Every single wekend. I used to go to the Loft on Saturdays, before I did those parties. I was a dancer. I used to take LSD, god, and I was one of those party kids that would go to the Loft, go to the Paradise Garage and come home and play records – because I was inspired, and still fucked up. So I was doing these parties on a Friday and I would go to The Loft on Saturday. And David Mancuso gave me some books. I learned about sound and then then I got my first Urei and it was a big thing. And then in 1983 I joined Judy Weinstein’s record pool which was called “For The Record.” A record pool was a place where people paid a monthly fee, 50 dollars a month. It was a place where all the record companies would send their promos to. It could be a month before the official release date, two months, three months, it could be four months.
So it was essential if you wanted to have a DJ name in New York to be a member?
Well, to be a member at the record pool you had to be employed at a club. You couldn’t just join it. No, you had to prove that you played at a club.
And you were recommended?
A friend of mine, Kenny Carpenter, was a member of the record pool and he brought me there. Of course I was playing, but you had to get a corporate seal from the club, they had to be able to check that you were really playing at the club. And Larry Levan was a member of the pool, François Kevorkian, Jellybean, Tee Scott and all the big name DJs in the Tri-State area. It was 125 members. Also all the top remixers at that time, like Bruce Forest, Steve Thompson. And I used to give Judy Weinstein cassettes of my sets.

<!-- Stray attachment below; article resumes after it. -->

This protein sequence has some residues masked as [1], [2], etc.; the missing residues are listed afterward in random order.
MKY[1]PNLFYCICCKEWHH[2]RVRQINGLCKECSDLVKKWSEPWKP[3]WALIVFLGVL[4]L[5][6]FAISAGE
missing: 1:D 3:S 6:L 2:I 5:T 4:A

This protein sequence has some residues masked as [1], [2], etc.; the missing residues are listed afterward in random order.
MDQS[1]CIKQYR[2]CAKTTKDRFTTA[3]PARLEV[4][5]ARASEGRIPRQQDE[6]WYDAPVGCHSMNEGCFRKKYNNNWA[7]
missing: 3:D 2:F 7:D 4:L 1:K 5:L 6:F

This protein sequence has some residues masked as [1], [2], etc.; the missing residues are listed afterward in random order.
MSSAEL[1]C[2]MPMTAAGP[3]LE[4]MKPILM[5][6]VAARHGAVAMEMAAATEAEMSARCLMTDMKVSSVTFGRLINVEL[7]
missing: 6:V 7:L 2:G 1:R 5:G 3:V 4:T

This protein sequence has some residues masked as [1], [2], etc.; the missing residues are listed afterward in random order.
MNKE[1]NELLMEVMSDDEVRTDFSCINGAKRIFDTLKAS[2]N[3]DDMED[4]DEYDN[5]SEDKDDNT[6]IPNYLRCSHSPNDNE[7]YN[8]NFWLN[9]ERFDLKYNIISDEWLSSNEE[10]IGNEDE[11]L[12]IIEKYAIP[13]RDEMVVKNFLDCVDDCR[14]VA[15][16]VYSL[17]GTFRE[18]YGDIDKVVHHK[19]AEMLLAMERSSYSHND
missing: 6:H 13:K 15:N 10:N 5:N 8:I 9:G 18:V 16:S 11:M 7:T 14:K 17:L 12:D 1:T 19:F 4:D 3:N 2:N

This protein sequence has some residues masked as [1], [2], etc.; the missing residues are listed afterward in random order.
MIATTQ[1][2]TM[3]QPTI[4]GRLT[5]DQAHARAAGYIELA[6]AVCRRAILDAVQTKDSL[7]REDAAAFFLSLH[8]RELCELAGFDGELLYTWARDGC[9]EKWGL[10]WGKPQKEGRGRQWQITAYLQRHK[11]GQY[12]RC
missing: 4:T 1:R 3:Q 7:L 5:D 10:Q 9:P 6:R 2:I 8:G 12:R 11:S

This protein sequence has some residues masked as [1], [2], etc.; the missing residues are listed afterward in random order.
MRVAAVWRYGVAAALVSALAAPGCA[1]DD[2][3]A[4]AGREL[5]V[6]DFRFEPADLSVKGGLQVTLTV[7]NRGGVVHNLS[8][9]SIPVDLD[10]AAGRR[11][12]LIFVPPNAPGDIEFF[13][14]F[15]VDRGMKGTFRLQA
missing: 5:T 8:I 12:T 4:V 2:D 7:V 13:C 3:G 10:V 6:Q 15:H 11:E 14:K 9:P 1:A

Were you already mixing at that time?
In 1980? No. I wasn’t even editing, I wasn’t doing anything yet. She recommended me to play at the Paradise Garage. I had never played in New York City. Never. I had been to the Garage, it was like the Mecca. Everybody knew Larry Levan. “He plays on four turntables”, all this kind of stuff. I used to go there, mesmerized, but I’d never been to the DJ booth. Fridays was straight, Saturday was gay and I went to the straight nights. I was with my friend Kenny Carpenter at my house, and he had played at Studio 54, he had played at Bonds International. He deserved to play at the Garage. There were many other DJs like Tony Humphries that deserved to play at the Paradise Garage before me. But Larry would have such a big personality, people were so scared of him because Larry Levan was Larry Levan. Even though he didn’t own the club but the Garage was Larry’s club.